June 7,2000

International Film Festival to Take Place at
Middlebury College Language Schools June 17-Aug. 5

MIDDLEBURY, Vt.-The Middlebury College Bicentennial International Film Festival will take place from June 17-Aug. 5. The College's Language Schools will present the festival in honor of the College's Bicentennial celebration taking place this year. Building on the Language Schools' tradition of showing international films every summer, the directors of each school-Arabic, Chinese, French, German, Italian, Japanese, Russian, and Spanish-in conjunction with the College's media services department, have selected one major release in each of the eight languages for the festival. Organizers chose the eight films with the intention of appealing to a broad audience.

With the exception of the Italian film "Tre Fratelli" or "Three Brothers," which was released in 1980, the films have been released in the recent past with the oldest dating from 1997. All films have subtitles in English.

Highlights of the festival include a visit from Italian director Francesco Rosi, who will be at the screening of his picture, "Tre Fratelli," on Aug. 5. The Spanish film "All About My Mother" won Best Foreign Language Film at the 2000 Academy Awards ceremony; it was released in 1999.

A schedule of the film festival is also available on the College's Web site at The films will be shown in Dana Auditorium in Sunderland Language Center on College Street (Route 125). Film showings are at 7 and 9 p.m. on Saturdays, except the Chinese film "The Emperor and the Assassin" which is at 7 p.m. only. All films are free and open to the public. For more information, contact the Middlebury College Language Schools at 802-443-5510.

Friday, June 9 marks the beginning of the Middlebury College Language Schools' summer sessions, known internationally for a rigorous approach to the teaching of languages and cultures. This year, approximately 1,165 students will come to Middlebury to participate in the Language Schools throughout the summer. During the course of the Language Schools' 85-year history, more than 35,000 students from all walks of life-including more than 11,000 advanced degree holders-have attended one or more of the schools. Programs offered by the Language Schools reflect Middlebury College's overall commitment to excellence in language education and international studies.

International Film Festival Schedule, June 17-Aug. 5

June 17, 7 and 9 p.m.

"West Beyrouth" [West Beirut]

Lebanon, 1998, 105 minutes. Color. Arabic with English subtitles.

Written and directed by Ziad Doueiri

Approximately 150,000 people died in Lebanon's civil war, which lasted from 1975 to 1989, but surprisingly few films have been made about the conflict. "West Beirut" captures the sociopolitical climate during the early part of the war with remarkable accuracy and subtlety, and proves once again that humor, even in the most unbearable situations, can be an indispensable tool for survival.

This fresh, intimate, funny, and poignant drama brings 1975 Lebanon to life as a free-spirited teenager tries to get his Super-8 home movie developed in war-torn Beirut. A fusion of comedy, innocence, sudden danger, and romance, the autobiographical "West Beirut" marks an auspicious feature debut for writer-director Ziad Doueiri, who began his career in the United States as cameraman for Quentin Tarantino. The critics agree: "West Beirut" is the "must see" foreign film of the year.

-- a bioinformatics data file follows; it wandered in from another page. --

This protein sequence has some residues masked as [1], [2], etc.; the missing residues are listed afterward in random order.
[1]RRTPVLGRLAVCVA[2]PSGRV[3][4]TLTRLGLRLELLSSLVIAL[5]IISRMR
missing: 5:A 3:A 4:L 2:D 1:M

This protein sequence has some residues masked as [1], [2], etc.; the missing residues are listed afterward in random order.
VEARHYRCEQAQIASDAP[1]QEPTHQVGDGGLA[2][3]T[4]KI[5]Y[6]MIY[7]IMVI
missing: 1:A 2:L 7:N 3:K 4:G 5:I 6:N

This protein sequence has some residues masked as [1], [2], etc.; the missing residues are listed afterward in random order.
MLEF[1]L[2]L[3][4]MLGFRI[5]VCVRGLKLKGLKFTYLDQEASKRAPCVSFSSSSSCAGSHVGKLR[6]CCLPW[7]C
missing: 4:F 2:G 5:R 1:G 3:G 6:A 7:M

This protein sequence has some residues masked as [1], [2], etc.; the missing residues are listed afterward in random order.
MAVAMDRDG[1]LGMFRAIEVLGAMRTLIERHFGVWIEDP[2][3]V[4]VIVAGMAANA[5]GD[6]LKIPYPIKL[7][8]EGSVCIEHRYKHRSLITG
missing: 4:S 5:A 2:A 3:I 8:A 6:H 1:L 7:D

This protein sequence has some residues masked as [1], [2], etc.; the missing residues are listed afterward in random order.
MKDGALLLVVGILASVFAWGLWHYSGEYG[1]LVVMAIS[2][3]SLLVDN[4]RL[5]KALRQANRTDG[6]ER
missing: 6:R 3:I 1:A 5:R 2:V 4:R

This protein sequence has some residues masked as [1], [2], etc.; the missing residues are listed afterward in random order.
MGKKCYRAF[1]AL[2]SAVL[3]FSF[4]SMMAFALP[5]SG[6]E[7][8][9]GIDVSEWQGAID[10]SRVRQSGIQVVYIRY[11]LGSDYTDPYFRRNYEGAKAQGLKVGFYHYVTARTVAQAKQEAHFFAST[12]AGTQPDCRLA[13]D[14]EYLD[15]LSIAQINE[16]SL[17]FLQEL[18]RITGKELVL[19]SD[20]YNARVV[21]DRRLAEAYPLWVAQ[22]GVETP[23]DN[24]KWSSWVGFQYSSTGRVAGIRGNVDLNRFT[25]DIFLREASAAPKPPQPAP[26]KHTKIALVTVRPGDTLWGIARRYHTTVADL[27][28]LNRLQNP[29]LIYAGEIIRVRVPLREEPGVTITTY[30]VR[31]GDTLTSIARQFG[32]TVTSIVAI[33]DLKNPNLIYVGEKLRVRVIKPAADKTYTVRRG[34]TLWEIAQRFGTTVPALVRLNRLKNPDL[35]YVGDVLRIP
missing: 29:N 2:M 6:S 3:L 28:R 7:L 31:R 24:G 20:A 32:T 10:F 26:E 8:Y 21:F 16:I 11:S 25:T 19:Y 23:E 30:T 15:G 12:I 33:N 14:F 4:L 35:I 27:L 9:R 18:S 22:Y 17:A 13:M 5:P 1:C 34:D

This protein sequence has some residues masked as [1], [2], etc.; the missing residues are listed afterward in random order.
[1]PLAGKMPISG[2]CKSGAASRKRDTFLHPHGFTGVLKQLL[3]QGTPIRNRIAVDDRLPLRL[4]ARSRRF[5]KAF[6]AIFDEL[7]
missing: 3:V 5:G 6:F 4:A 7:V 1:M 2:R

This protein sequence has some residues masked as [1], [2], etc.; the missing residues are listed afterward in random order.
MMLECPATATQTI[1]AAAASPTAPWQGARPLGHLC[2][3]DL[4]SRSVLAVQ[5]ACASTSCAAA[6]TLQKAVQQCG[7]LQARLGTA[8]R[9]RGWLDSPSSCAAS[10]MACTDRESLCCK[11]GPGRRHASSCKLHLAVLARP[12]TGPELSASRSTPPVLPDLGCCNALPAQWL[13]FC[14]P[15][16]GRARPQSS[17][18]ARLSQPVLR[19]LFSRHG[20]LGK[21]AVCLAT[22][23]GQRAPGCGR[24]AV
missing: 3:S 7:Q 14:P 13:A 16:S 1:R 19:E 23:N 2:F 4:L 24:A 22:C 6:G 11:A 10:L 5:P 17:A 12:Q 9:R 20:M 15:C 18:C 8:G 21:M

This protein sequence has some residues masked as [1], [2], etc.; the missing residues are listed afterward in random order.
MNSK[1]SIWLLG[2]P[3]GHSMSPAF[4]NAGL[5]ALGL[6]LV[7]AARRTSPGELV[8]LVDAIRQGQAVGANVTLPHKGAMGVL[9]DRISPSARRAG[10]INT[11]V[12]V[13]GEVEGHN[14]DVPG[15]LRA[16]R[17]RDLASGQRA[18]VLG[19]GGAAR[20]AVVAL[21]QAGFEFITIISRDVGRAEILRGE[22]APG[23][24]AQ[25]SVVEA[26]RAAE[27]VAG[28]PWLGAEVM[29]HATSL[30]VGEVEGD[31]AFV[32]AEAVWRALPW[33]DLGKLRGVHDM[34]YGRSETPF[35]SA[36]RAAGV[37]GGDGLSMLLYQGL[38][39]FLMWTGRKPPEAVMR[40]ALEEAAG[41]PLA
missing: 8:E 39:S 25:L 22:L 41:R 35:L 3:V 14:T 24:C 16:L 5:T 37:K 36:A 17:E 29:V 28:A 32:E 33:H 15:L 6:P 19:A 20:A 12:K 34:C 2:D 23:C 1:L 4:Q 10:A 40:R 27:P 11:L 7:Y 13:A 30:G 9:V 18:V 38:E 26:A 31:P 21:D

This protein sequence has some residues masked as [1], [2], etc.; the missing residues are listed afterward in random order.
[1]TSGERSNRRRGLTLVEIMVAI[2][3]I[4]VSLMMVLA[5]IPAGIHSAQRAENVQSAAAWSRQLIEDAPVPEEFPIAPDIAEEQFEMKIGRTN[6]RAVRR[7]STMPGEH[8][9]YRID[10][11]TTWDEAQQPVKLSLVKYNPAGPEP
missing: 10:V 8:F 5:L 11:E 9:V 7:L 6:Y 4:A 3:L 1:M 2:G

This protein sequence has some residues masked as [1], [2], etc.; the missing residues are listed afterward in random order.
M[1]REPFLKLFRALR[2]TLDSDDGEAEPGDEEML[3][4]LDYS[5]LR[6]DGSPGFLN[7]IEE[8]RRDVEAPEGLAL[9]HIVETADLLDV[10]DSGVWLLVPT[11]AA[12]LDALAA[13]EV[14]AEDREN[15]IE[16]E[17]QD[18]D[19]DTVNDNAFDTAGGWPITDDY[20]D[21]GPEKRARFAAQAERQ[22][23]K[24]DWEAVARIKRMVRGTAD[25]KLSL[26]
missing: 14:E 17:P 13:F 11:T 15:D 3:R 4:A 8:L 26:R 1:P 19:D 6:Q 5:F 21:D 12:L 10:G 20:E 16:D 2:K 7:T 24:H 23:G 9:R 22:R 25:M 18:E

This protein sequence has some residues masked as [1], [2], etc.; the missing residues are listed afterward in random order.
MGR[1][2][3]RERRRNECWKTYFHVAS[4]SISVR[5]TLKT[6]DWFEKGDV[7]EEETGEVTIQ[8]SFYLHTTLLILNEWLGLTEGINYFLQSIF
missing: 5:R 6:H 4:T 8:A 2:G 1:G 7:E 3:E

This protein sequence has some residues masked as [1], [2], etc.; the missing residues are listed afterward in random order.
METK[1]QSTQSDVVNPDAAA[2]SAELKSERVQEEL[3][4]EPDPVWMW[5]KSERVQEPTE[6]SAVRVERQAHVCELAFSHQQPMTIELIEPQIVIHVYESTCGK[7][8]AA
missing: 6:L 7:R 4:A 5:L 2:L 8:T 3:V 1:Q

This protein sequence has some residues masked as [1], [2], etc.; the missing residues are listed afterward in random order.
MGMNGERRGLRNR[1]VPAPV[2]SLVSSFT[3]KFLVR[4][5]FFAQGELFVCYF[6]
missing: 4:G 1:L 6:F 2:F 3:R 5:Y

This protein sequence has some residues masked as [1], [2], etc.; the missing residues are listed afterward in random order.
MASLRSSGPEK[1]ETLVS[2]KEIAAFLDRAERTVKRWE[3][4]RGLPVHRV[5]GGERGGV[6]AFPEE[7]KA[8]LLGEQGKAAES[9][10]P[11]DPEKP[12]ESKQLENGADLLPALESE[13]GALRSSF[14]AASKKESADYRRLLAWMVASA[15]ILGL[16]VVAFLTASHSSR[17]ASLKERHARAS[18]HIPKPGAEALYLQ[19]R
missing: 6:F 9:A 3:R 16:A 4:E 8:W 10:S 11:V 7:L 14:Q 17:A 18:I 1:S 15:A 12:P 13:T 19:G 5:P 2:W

New Directors/New Films Festival, 1999; Directors' Fortnight, Cannes Film Festival; International Critics' Prize, Toronto International Film Festival.

June 24, 7 p.m. only

"Jing ke ci qin wang" [The Emperor and the Assassin]

China, 1999, 160 minutes. Color. Mandarin with English subtitles.

Directed by Kaige Chen

From the director of "Yellow Earth," "The Emperor and the Assassin" is an epic film based on the true story of China's first emperor. Ying Zheng, power-hungry heir to the throne of the Kingdom of Qin, gains the help of his concubine Zhao (Gong Li) to conquer the other six kingdoms in China.

During the course of her mission, Zhao meets a young warrior and, amidst a twisting of intrigue and assassination plots, falls in love.

"****!A REAL STUNNER! The film is so good it can survive comparisons to Kurosawa, Eisenstein and David Lean."-Michael Wilmington, Chicago Tribune

July 1, 7 and 9 p.m.

"Rajio no jikan" [Welcome Back, Mr. McDonald]

Japan, 1997, 103 minutes. Color. Japanese with English subtitles.

Directed by Koki Mitani

In the late-night studio of the nation's number one radio station, the countdown has started for "Woman of Destiny," a big, new, romantic drama from the station's prize-winning scriptwriter. Suddenly the lead actress decides that, unless the script is changed, she will refuse to go on the air. No longer content to play Ritsouko, a fisherman's wife in a small village, she first demands to be renamed Mary Jane, then demands a career change: she wants to be a major trial lawyer in New York City. Other players demand equally outrageous and interesting changes to their own roles. By the time the show begins a few minutes later, the sweet, touching love story has become a big city action drama full of machine gun warfare, rocket-launching, and trampled love affairs.